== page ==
-- Only two things are infinite, the universe and human stupidity, and I'm not sure about the former. -- Albert Einstein

View rance's profile


4258 posts in 3186 days

#3 posted 09-26-2011 07:15 AM

Grind down the end of your hex key so it will get a new bite on the screw. Alternatively, try one of those gripper outers. I don’t recall their name. ........ Its called a “Grabit”.

-- Backer boards, stop blocks, build oversized, and never buy a hand plane--

View twoblacklabs's profile


258 posts in 2717 days

#4 posted 09-26-2011 07:15 AM

Sorry for double posting….. Deleted

-- If You Haven't Got the Time to Do It Right, When Will You Find the Time to Do It Over?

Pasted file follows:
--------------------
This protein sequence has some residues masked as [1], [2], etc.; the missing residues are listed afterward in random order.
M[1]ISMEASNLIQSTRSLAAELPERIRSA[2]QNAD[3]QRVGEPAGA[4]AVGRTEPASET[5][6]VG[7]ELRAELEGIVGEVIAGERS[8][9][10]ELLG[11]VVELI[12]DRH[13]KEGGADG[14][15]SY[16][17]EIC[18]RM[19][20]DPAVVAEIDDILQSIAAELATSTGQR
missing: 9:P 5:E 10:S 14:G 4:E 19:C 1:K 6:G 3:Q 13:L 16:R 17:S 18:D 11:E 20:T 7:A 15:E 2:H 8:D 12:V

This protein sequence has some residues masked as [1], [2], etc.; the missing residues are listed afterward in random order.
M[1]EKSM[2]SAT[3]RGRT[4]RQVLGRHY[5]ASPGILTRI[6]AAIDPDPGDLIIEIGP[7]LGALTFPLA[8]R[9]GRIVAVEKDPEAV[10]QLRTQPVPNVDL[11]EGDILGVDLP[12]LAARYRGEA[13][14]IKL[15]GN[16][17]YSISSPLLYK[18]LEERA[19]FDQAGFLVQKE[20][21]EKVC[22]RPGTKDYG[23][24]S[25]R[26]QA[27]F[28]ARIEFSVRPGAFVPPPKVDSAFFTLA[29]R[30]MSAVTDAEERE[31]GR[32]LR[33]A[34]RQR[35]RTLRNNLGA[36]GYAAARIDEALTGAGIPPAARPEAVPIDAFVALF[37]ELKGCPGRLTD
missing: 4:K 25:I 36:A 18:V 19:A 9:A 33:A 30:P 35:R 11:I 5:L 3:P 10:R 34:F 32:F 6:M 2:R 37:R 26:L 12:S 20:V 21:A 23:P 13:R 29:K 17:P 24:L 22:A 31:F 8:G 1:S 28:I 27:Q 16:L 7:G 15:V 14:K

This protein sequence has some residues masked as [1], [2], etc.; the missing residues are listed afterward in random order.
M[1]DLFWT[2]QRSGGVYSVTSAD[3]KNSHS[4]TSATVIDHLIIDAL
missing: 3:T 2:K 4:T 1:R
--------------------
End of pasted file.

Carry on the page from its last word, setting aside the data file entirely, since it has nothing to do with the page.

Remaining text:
View twoblacklabs's profile


258 posts in 2717 days

#5 posted 09-26-2011 07:17 AM

Take a break and walk away for the night.

Harbor Freight has cheap screw extractors. Worth the price. They will do in a pinch. Expect to break one or two of them but the store will replace at no charge. This is one of the items they have that I EXPECT to break when I spend under $8. In fact, I HAVE broke mine.

But honestly, when you need it, you need it and the price can’t be beat. If you don’t have HF nearby, go to Sears.

-- If You Haven't Got the Time to Do It Right, When Will You Find the Time to Do It Over?

View maljr1980's profile


171 posts in 2482 days

#6 posted 09-26-2011 08:20 AM

drill the screw out

View jumbojack's profile


1677 posts in 2650 days

#7 posted 09-26-2011 09:15 AM